In the week that has seen Richard Branson take over as chairman of the club, the Broncos have to measure themselves against arguably the second- best club side in the world. Under Branson, London themselves aspire to becoming the best in the world. Today will show them, despite their wonderful feat in coming second in the European Super League and in beating Canberra in the WCC, how far they have to go.
A risk is certainly attached to giving 20-year-old Giles Thomas, a former schoolboy rugby union scrum-half from Worcester, his full debut in such demanding circumstances. Alternatively, the Broncos coach, Tony Currie, could have moved Tulsen Tollett or Robbie Beazley to scrum-half. "But that would have meant weakening another department of the side and we have a lot of faith in Giles," said Currie.
London were privately furious at Bradford revealing the signing of Shaun Edwards during the build-up to today's game. But his departure - and that of Josh White - leaves one position that is a clear priority for recruitment over the close season.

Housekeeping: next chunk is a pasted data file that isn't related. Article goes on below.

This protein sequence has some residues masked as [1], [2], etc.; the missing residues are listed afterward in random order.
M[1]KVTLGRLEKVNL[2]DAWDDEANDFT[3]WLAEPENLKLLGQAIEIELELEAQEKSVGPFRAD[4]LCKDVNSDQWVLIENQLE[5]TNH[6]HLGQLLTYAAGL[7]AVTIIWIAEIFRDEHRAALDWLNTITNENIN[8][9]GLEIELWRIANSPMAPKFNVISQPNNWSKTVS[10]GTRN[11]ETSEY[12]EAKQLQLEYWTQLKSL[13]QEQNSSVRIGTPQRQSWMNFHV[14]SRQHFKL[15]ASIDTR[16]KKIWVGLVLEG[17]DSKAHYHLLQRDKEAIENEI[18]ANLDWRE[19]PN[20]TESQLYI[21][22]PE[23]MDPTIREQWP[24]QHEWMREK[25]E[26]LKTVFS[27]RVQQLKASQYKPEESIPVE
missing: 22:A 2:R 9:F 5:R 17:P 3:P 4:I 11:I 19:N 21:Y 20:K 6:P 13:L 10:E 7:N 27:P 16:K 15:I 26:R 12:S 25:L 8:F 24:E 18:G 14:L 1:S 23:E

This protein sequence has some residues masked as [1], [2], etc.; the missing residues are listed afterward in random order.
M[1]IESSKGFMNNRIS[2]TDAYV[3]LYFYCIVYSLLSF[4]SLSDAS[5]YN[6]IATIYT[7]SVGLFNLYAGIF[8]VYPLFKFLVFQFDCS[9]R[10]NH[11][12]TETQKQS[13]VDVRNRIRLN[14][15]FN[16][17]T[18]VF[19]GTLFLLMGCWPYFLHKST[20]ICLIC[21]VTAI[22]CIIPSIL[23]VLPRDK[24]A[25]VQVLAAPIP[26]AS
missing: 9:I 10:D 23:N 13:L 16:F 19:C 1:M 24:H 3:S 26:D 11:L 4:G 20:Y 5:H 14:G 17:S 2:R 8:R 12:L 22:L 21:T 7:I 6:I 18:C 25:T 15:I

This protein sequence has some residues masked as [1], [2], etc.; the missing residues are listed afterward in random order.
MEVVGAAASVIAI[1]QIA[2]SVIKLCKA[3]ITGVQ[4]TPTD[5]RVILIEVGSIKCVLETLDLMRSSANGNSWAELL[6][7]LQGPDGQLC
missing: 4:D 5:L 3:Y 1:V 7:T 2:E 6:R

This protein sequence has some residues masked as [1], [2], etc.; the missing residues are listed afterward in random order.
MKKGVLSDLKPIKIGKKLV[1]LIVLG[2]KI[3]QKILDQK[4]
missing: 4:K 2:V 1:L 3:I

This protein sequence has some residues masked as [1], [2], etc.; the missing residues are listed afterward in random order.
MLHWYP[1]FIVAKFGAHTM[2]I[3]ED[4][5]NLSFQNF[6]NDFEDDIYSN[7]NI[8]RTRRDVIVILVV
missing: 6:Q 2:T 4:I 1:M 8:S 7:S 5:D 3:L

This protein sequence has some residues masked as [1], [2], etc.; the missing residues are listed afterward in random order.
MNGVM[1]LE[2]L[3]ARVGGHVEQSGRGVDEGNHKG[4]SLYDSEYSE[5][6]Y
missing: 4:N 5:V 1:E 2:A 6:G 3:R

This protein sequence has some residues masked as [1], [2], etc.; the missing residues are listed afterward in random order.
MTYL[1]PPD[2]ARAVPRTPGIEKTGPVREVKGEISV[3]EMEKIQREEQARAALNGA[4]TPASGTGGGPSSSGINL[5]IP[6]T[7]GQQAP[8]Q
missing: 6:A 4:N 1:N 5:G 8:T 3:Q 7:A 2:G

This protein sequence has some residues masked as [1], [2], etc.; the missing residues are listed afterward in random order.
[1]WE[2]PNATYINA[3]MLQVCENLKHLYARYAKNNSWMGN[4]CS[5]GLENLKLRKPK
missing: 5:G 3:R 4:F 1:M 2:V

There has already been an approach to Noel Goldthorpe, a talented and creative player who is now so far out of favour at the Hunter Mariners that he was not even brought to England for their WCC commitments. But he is reluctant to leave Australia. The Broncos are also likely to lose Tony Mestrov and Russell Bawden, who are both homesick for Oz, while Tollett is already committed to a long-term contract to play for Harlequins.
On the brighter side, Martin Offiah and London's player of the season, Peter Gill, have both signed new, two-year contracts. But there is plenty of rebuilding for the Branson regime to finance before next summer. The Virgin boss was reluctant to wave wads of money and declare it would be no object when his takeover was announced in midweek, but there is no denying the Broncos now have top-flight financial muscle - as well as first-division promotional flair - behind them.
It will be a busy summer of comings and goings, and London are likely to be active participants even though many northern players still have an instinctive fear of life in London.
Branson's persuasive powers - as well as his money - will be invaluable as London set out to top-load a squad that is already rich in promising local youngsters. His involvement in this particular sport probably baffles a lot of his neighbours in Holland Park, but personal enjoyment of a project has always been one of his business motivations.
Besides, for a relatively modest outlay a man such as Branson can instantly become a big player in a sport which is short of generous benefactors and sugar daddies. Almost regardless of what happens this afternoon, there are exciting and enjoyable times ahead for him and his chosen team.Reuse content